Dove new StopTheBeautyTest campaign exposes India unjust beauty test

For an experienced makeup educator like Anu Kaushik, the source of the beauty test is pretty clear. “Brides get influenced by filtered beauty, not realising that it's perfectly normal to have some flaws, they make you unique. The most common demand is to look much lighter than their natural skin tone. As an artist, I like to bring out and enhance every bride’s own beauty and not cover it under thick layers of makeup. I want my brides to look naturally beautiful, not painted beautiful.”

Dove new StopTheBeautyTest campaign exposes India unjust beauty test

Dr Abhishtita touched upon the physical stress the beauty test puts on young women. “Most women often seek a doctor’s advice for weight loss before their wedding. Brides end up stressed out and undernourished in the run-up to their wedding.”

Dove new StopTheBeautyTest campaign exposes India unjust beauty test

“Nowhere is the lighter skin preference more ingrained than in newspaper classifieds seeking a spouse. Along with requirements for the prospective bride or groom’s caste, religion, profession and education, physical characteristics are listed too. The mindset is so normalised that many people accept skin lightening treatments as a standard part of wedding preparations – for men as well as women.”

Bianca also made a disheartening revelation. “Brides ask for a base done in the shade as that of their husband’s so that people at the wedding don’t talk about the bride being darker than the groom. Also, girls with beautiful natural curls are asked to get their hair blow-dried or straightened and do away with their natural texture to a so-called accepted look of having the typical Bollywood big soft curls.”

Dove new StopTheBeautyTest campaign exposes India unjust beauty test

While the above-mentioned experts already paint a grim picture of the Indian matchmaking scene, none is more problematic than what professional matchmakers say about it. The feedback ranges from "moti, kaali, ajeeb (fat, dark, strange)" to vague answers like “Humein ladki ka look samajh nahi aaya” (we didn't understand her 'look').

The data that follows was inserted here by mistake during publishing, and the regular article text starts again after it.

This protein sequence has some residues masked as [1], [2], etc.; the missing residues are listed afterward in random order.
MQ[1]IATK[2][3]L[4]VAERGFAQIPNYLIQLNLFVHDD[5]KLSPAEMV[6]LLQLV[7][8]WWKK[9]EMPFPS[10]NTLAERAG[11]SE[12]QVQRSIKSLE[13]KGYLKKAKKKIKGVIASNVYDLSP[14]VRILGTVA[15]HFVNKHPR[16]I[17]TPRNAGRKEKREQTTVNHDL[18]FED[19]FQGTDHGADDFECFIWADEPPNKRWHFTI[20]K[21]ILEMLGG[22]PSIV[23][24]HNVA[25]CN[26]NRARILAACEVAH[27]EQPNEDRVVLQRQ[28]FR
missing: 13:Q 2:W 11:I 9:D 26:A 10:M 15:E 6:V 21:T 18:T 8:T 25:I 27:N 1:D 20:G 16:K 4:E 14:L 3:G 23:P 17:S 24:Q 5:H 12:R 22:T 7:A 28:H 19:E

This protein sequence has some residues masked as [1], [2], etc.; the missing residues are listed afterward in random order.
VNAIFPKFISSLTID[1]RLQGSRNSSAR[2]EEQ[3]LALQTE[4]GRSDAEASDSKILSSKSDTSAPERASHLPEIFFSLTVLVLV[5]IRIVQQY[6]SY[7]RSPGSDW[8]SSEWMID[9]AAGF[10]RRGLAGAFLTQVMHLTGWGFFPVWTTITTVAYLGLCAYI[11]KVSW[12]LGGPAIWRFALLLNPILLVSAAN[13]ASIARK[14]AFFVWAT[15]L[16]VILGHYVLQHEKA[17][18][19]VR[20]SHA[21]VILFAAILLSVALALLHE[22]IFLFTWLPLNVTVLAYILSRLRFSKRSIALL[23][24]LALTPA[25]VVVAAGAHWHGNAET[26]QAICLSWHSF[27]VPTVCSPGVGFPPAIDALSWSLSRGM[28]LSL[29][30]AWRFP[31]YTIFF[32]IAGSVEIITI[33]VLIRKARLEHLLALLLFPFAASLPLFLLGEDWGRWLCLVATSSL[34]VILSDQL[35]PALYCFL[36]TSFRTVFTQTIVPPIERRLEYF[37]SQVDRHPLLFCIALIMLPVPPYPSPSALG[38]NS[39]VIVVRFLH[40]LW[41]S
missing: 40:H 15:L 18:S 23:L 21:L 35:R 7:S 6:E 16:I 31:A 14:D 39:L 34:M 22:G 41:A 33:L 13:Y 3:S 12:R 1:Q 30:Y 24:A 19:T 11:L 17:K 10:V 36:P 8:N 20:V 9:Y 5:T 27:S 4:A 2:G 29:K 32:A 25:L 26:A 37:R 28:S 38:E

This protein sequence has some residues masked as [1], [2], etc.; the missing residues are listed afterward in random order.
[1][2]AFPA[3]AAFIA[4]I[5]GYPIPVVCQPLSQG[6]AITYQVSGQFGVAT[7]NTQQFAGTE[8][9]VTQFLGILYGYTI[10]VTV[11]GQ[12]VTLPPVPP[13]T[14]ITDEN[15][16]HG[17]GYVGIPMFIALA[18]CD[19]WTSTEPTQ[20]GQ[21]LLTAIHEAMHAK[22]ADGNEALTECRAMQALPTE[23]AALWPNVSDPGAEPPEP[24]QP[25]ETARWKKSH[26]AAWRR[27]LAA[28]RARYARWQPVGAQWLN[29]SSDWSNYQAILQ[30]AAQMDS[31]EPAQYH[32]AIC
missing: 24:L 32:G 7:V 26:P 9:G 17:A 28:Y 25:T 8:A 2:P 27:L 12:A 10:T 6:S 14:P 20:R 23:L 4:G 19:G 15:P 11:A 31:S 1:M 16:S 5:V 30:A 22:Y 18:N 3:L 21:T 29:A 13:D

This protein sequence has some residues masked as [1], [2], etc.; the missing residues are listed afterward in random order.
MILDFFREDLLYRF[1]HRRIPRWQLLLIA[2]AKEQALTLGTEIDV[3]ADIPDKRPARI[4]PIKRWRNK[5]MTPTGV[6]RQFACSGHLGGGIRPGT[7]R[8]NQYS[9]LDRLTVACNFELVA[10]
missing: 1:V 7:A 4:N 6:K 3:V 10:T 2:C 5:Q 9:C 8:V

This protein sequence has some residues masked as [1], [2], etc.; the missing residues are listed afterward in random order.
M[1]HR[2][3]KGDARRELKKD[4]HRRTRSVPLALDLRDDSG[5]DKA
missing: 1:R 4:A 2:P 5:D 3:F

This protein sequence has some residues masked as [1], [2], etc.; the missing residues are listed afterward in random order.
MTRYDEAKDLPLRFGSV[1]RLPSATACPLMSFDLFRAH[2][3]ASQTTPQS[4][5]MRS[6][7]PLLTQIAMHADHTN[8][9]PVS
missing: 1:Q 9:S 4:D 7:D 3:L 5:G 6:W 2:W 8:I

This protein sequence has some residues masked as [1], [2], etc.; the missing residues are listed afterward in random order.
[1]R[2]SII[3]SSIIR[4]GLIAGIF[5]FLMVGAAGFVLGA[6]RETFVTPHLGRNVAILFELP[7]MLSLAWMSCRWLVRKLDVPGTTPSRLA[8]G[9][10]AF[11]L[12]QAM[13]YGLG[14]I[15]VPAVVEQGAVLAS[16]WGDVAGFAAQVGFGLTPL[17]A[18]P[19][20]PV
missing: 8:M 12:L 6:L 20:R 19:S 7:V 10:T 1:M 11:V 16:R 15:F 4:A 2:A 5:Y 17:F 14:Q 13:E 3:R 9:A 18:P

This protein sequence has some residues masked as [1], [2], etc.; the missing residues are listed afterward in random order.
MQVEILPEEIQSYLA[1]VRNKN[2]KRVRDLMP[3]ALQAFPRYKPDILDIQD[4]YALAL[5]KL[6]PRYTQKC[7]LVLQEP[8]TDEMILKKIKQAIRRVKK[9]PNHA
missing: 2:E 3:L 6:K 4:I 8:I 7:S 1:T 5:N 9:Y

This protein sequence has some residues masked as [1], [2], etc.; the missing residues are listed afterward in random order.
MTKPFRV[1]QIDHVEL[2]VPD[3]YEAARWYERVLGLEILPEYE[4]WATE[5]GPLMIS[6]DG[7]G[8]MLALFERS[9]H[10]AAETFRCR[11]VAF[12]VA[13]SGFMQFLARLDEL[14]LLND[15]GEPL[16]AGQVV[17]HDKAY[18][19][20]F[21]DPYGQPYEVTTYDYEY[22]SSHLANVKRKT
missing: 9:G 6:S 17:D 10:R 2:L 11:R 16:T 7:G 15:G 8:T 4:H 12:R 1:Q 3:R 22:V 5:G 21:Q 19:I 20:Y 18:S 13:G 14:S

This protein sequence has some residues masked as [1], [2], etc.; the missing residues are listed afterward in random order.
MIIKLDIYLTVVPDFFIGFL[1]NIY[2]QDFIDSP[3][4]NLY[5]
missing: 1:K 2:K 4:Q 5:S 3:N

Some of the pre-requisites for these matches are, “Ladki gori honi chahiye, face gol hona chahiye, naak lambi honi chahiye, lambe baal hone chahiye. V-shaped face bilkul nahi chalega (She should be fair, have a round face, a sharp nose, and long hair. V-shaped face won't do)."

The matchmakers also revealed that the biodatas that are circulated put a lot of pressure on looking good in the picture, or else a rejection is guaranteed. The first meeting is often preceded by extensive preparation done by young girls, like going on diets or getting elaborate skin treatments. The idea of a beautiful ‘trophy wife’ is pretty rampant among the prospective grooms, while the families are on the lookout for a pretty woman whom they can show off to their social circles.

It would be an understatement to say that these ideas and practices need to be booted right away. This is what Dove hopes to achieve with its #StopTheBeautyTest campaign. As a society, we need to collectively put a stop to the rigorous and unjust beauty tests that women are put through in the matchmaking process. If you resonate with the campaign, read up about it here. Then share your story with us on Instagram by tagging @bebeautiful_india and use the hashtags #StopTheBeautyTest #DoveIndia. Let’s help our generation discover a whole new world of beauty!